In Russia and the CIS, problems of lack of disease awareness, as well as gaps in understanding of patient pathways and local treatment regimens, have been identified.
Because of this, there is now an active initiative to collect these data from patients with classical Hodgkin lymphoma (cHL), systemic anaplastic large cell lymphoma (sALCL), and inflammatory bowel disease (IBD).
These issues were also discussed at the 8th Conference of the International Society for EBHC. Representatives of Takeda Pharmaceuticals, 3K-Research LLC Moscow, X7 Research, Statandocs, discussed how to increase disease awareness and improve patient care.
Conference participants: Maria Leer, Tatiana Goldina, Nikolai Suvorov, Ekaterina Maslak, Kanyshay Mamyrbaeva, Artem Igoshin, Kira Efimochkina, Vitaly Marchuk, Evgenia Osipova, Svetlana Tolstova, Valentina Koyavo, Dmitry Koloda, Olga Fadeeva, Irina Murashko, Andrey Bazovoy, Sergey Simeniv, Nikolai Chertishchev, Dmitry Kryuchkov, Alexander Solodovnikov.
One of the proposed solutions to the problems: using registries to demonstrate actual data from patients with Hodgkin’s lymphoma, systemic anaplastic large cell lymphoma, and IBD, and how this data can raise awareness of the disease and support improved patient outcomes in Russia and the CIS.
For example, INTENT is a unique and most comprehensive registry of IBD, covering Russia, Belarus, and Kazakhstan. This registry plans to include up to 3,000 patients with IBD (ulcerative colitis [UC] and Crohn’s disease [CD]), recording at least 2 years of medical history at the time of patient inclusion; patients will be followed for at least one year. There is also “KLIO,” the largest national multicenter disease registry in Russia, aimed at improving outcomes in adult patients with Hodgkin lymphoma and systemic (either newly diagnosed or confirmed Hodgkin lymphoma, or patients with relapsing-remitting Hodgkin lymphoma or sALCL). The registry aims to enroll 3,000 patients and record a 3-year history before inclusion.
How can these registries help in practice?
The data from the registries will help inform health care professionals and patients about the current disease situation, treatment costs, and challenges associated with diagnosing and treating disease, with the development of initiatives that will help more accurately diagnose disease and provide timely treatment. Through dissemination of results (e.g., through publications, educational seminars), it is anticipated that greater awareness of these diseases, including subpopulations, patient movements, and areas of high unmet need, will be possible in Russia and the CIS. The creation of disease registries will facilitate greater collaboration among health care providers between sites and countries in Russia and the CIS, allowing for future comparative analysis of results.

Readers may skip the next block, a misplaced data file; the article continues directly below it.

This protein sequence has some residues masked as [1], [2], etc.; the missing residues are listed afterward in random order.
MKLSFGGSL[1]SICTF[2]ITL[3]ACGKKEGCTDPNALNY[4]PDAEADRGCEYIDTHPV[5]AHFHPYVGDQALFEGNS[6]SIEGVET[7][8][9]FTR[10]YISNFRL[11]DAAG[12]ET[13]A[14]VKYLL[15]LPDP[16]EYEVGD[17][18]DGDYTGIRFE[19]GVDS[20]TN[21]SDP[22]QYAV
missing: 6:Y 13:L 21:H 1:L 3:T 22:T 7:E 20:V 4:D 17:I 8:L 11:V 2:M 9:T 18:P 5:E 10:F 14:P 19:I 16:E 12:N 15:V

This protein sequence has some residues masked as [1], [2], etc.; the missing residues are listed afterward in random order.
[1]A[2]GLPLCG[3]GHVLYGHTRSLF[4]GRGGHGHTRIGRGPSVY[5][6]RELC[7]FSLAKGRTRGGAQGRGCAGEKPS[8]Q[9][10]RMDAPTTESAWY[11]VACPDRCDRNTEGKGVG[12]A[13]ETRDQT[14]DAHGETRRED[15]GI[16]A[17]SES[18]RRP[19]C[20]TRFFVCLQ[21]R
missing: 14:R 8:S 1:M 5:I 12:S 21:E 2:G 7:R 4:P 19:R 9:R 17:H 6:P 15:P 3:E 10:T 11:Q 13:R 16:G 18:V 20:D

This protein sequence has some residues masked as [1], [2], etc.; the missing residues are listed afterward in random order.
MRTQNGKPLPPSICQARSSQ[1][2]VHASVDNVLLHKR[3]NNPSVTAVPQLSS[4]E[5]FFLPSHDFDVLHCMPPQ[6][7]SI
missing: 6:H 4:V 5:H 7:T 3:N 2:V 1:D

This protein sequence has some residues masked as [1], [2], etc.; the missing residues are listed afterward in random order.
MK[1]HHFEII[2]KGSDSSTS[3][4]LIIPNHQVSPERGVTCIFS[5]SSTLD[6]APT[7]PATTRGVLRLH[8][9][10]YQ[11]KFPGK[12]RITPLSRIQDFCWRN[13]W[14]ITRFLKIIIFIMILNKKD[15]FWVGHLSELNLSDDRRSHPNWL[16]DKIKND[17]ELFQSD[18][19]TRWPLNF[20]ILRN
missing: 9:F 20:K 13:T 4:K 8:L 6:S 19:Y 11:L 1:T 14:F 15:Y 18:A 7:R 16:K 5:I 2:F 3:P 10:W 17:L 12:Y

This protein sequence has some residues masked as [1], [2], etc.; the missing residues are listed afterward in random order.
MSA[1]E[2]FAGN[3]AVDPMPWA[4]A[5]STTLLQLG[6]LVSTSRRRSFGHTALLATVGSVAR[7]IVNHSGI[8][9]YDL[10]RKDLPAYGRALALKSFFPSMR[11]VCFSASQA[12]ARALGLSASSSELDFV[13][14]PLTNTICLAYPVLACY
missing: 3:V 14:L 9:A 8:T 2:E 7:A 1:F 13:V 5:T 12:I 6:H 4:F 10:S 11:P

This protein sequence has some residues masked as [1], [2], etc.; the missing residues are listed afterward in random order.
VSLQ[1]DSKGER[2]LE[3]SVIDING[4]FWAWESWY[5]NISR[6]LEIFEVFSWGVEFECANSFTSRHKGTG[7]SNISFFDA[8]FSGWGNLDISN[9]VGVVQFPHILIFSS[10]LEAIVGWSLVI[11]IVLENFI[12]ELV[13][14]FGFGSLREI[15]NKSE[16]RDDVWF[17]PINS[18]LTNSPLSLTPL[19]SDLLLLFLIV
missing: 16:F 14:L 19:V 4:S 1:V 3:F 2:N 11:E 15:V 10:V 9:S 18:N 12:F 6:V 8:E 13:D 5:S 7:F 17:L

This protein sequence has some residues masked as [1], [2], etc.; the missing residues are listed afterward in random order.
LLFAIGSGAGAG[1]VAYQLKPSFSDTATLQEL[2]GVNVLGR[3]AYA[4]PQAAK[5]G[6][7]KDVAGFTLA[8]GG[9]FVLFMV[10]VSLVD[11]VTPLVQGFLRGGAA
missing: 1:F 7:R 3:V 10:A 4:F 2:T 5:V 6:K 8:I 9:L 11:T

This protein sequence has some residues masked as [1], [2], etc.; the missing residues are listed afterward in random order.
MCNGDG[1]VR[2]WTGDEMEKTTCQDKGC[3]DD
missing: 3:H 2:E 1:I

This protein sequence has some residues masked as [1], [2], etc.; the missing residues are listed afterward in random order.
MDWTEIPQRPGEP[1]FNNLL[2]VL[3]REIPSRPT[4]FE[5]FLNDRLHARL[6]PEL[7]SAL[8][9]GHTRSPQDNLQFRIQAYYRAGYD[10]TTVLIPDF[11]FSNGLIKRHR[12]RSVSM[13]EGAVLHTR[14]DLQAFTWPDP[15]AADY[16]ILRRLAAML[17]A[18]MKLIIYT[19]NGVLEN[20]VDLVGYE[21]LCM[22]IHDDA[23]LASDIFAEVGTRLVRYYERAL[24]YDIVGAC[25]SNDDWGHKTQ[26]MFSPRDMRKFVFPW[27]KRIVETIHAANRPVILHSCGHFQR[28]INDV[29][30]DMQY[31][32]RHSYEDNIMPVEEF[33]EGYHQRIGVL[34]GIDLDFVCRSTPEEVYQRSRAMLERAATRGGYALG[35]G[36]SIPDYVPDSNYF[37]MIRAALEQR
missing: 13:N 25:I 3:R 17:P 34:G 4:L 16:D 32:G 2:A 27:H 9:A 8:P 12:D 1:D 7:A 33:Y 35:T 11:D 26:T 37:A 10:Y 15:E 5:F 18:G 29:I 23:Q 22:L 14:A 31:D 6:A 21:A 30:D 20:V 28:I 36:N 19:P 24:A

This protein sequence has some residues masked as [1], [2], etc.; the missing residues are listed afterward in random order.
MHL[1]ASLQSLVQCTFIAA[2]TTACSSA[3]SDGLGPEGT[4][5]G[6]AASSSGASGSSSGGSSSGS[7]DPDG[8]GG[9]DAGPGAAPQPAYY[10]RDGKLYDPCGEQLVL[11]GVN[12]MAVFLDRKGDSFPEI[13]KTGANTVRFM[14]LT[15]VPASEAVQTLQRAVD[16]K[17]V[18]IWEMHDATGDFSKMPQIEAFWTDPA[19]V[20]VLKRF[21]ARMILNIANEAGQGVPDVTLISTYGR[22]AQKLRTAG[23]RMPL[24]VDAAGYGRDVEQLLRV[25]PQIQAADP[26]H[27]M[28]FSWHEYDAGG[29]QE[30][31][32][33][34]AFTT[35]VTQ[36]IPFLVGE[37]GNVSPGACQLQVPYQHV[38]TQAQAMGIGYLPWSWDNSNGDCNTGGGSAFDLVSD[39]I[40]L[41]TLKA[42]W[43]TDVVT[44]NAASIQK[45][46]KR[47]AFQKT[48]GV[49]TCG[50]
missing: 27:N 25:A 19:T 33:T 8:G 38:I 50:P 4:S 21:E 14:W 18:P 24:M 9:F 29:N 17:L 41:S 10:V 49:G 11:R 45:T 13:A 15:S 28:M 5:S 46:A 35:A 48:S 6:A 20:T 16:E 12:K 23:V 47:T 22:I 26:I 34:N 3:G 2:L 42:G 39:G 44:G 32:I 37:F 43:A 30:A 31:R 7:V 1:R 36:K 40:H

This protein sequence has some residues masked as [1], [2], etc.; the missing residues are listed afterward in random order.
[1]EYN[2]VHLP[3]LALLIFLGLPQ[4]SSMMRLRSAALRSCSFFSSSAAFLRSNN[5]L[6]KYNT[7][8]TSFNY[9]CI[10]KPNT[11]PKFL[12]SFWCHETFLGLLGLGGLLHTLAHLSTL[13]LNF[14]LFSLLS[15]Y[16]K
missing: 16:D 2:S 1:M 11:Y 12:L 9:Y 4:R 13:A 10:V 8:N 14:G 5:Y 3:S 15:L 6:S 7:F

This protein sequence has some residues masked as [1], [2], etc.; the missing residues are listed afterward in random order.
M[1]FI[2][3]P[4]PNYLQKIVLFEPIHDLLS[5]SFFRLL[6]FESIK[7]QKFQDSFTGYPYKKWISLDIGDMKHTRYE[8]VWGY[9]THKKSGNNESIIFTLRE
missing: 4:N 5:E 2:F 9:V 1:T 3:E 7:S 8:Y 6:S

However, there are limitations in the data obtained from disease registries that must be considered. First, diagnostic criteria, treatment evaluation, and outcomes may differ. Data are generally not validated, so there may be a lack of complete data and follow-up information for all patients. In addition, there may be limitations in the use of the resulting evidence-for example, the infrastructure for healthcare technology assessment in Russia and the CIS is still evolving, and analytic data informing optimal patient movement and diagnosis may not always be available under budget constraints.
At the end of the discussion, participants agreed that pharmaceutical companies have an increasingly important role to play in raising awareness of disease situations, understanding patient care processes, and identifying unmet needs. Evidence from local clinical practice, as well as similar disease registries developed for patients with Hodgkin lymphoma, systemic anaplastic large cell lymphoma, and IBD, will help inform new decisions for providers, as well as improve disease diagnosis, access to innovative treatments,f and patient outcomes in Russia-CIS.